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Sep17

# Practice Division with the Help of Everyday Situations

Today’s post about division is directed towards parents, to enhance their childs conception and processing in a practical way. Combined with their daily 15 minute math session on Smartick, I am sure they can perfectly understand division by the end of summer.

Like every learning process, especially when referring to children, it is convenient to use a straightforward, real situation to introduce a new concept. It is not difficult, you will see.

I am going to give a few examples and I invite you to write the other methods you use with your children in the comments.

Before we begin I will give you a very important piece of advice. It is important not to force the situation, it is better not to oblige or bribe them with promises or coerce them with threats… we will waste our tricks and we won´t obtain the desired result. My advice is to wait for another moment when they are totally willing.

### Division as a Distribution of Quantity: Eating as a Family

In this case, our first situation will be the moment you sit down to eat as a family. It is perfect to work on the distribution of quantity in a smaller, but similar, way.

We should complement the process with questions like:

• “How many cannellonis can we each have if there are 5 of us and I have made 20? Serve the same amount on each plate.”
• “Grandpa said that he has made enough meatballs for everyone to have the same amount. There are 36 and tonight, 6 of us will eat dinner. How many meatballs will we each eat?”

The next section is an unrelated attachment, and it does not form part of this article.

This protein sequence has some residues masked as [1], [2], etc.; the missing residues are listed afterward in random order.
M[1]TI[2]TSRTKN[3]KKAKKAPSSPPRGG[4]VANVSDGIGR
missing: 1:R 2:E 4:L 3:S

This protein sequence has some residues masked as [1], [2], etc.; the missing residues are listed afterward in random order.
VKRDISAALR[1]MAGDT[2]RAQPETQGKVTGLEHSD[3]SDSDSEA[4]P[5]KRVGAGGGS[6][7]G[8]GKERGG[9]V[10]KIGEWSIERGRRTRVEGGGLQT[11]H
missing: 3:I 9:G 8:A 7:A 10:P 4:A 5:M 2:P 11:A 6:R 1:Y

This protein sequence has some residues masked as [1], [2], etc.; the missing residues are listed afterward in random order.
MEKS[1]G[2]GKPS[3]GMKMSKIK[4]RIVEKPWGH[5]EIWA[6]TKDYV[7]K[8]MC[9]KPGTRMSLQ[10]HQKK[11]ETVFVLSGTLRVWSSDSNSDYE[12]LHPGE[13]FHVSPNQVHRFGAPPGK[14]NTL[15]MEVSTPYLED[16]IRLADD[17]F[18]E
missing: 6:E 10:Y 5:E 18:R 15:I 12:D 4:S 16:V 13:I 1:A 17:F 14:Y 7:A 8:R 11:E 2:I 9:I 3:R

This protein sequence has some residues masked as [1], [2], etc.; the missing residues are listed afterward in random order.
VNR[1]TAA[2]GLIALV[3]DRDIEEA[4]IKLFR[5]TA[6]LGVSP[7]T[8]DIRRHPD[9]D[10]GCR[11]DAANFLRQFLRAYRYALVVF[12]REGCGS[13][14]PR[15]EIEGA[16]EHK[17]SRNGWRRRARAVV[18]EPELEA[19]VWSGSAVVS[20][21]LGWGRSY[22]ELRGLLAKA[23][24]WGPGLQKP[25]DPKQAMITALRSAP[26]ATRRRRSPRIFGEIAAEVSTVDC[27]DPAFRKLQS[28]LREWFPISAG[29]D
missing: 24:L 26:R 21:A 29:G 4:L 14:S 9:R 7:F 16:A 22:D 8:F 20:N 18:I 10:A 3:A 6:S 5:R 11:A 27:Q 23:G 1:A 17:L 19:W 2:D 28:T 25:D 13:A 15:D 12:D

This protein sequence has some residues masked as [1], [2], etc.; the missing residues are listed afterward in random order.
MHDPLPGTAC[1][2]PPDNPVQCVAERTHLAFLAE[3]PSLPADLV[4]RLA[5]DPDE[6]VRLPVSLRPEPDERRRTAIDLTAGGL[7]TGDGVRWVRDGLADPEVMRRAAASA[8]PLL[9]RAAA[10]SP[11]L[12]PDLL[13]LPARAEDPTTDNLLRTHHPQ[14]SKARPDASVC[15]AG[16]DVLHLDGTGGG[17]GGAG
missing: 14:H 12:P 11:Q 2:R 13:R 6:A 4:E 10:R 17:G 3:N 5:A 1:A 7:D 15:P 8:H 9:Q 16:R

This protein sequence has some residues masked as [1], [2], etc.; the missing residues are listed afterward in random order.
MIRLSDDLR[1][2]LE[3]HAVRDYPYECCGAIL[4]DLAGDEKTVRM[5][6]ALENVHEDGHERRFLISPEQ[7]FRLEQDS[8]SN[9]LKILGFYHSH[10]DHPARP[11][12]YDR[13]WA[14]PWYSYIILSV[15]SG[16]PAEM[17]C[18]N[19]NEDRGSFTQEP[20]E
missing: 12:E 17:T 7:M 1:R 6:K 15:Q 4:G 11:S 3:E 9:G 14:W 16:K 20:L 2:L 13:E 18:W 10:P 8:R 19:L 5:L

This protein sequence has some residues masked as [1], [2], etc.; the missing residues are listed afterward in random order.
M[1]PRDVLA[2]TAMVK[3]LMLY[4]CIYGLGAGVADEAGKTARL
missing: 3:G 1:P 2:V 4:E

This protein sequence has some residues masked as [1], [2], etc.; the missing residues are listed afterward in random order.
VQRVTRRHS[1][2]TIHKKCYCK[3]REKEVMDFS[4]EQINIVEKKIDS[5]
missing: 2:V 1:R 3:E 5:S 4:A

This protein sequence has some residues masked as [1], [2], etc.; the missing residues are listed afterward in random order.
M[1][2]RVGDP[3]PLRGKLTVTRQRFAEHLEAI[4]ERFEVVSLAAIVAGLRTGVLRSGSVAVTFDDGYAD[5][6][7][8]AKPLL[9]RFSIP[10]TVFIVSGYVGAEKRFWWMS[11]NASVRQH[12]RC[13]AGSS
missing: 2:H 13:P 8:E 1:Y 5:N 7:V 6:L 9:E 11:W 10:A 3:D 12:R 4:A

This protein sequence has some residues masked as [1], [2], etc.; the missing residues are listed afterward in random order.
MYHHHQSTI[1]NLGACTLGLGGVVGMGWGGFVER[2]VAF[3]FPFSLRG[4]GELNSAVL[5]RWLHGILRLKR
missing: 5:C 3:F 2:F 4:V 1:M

• “There are 9 apricots in the fruit bowl for 3 siblings, how many can each eat?”

### Division without Separating into Independent Units: Stops on a Trip

Conceptually we understand that, schematically, a trip is a ¨straight line¨ that joins two points. Therefore, present our children with the challenge of ¨dividing¨a trip between two or three stops, and let them be the ones who calculate how many miles should be between each one. This allows them to work on the concept of division without splitting things into separate units.

For example: “I thought that we should make two stops during the trip tomorrow. The total distance we are going to cover is 450 miles. Can you help me calculate the miles for each of the 3 segments that we have divided the trip into?”

Now it’s your turn, what other situations can you think of to practice division in a practical way?

I’ll remind you that on Smartick you can find many more exercises to practice division and all primary mathematics concepts, try it!